Do you ever have an interaction with someone and then feel like you’ve said something wrong? Afterwards, you spend the next three hours berating yourself for how dumb you are?
Or maybe you get a question wrong on a test or make a mistake at work and spend the rest of the day telling yourself how stupid you are and how you can’t believe you made such a mistake.
It’s so easy to talk poorly to ourselves.
Things we would never say to a loved one (or probably even to someone’s face we didn’t like) flow easily into our minds about ourselves. Everyone knows bullying someone is cruel. Yet, so many of us are guilty of bullying ourselves without a second thought about the harm it causes.
Negative self-talk can destroy your self-worth. But when you talk to yourself with love, respect, and compassion, it changes the way you view yourself and affects your entire worldview.
Negative Self-Talk Hurts
Negative self-talk damages the psyche. What you hear (or think) about yourself gets embedded in your subconscious and becomes the reality you believe about yourself.
Toxic relationships take a toll on your mental health, and this includes a toxic relationship with yourself. There are many symptoms of a toxic relationship, including name-calling, that create depression and feelings of worthlessness. When you communicate in an unhealthy way with yourself, you are damaging your self-worth.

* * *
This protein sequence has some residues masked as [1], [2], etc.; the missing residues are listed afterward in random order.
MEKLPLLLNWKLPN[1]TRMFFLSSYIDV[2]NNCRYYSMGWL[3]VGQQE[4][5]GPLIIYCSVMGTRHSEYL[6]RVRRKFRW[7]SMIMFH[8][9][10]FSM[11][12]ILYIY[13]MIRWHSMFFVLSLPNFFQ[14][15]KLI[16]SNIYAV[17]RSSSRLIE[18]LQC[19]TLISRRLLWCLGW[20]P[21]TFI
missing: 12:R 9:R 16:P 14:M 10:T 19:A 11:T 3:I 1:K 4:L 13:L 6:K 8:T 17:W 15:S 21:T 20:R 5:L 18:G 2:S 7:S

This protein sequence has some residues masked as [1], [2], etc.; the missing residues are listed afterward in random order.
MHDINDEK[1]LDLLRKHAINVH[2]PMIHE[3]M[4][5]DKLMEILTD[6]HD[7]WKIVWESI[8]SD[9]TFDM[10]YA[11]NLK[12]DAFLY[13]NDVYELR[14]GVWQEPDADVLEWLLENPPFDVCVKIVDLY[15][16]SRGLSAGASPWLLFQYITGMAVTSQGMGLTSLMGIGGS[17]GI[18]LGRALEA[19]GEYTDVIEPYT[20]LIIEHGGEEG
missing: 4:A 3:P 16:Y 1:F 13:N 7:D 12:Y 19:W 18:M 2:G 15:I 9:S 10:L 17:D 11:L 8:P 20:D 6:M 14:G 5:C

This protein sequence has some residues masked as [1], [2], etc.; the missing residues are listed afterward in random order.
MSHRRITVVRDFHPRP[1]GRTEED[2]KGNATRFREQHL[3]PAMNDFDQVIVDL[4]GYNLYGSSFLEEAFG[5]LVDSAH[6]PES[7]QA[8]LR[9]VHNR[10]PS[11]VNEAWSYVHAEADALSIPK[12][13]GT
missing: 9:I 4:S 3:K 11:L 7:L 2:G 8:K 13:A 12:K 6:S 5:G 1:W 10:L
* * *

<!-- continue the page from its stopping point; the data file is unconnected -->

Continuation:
The more you tell yourself these things, the more you believe them, the less worthy you believe you are, and that ultimately can lead to other toxic relationships and self-destructive behavior.
Oftentimes, your negative self-talk has little basis in reality. You may have said or done something you perceive as negative, or maybe you don’t feel smart or confident, but then your mind tends to blow these events out of proportion. You start remembering every other time you did something wrong and all of a sudden, you discover that you’re the worst and you aren’t good at anything.
Your mind has convinced you that you have just seen the evidence of how unworthy you really are. But the truth is more complicated than that. Our egos work hard to protect us.
Don’t just assume your negative self-talk is accurate. It’s easy to fall into the trap of believing you have evidence in your mind to back it up, but that’s not entirely true.
If it were, wouldn’t you find it equally as easy to believe positive things about yourself? After all, there’s plenty of evidence of your positive traits as well. Yet, it’s much harder to believe something positive about yourself than it is to believe negative things.
However, learning to focus on communicating with yourself kindly and believing positive things about yourself can be done.
Your narrative creates your reality about who you are. If you want to live your best life, then be mindful of what you want that narrative to be.
Positive Narrative Equals Self-Love
If you had someone in your life that constantly put you down or talked badly to you, then you probably wouldn’t keep that person really close. I’m sure you work hard to surround yourself with supportive people who treat you with kindness and compassion and who genuinely enjoy your company.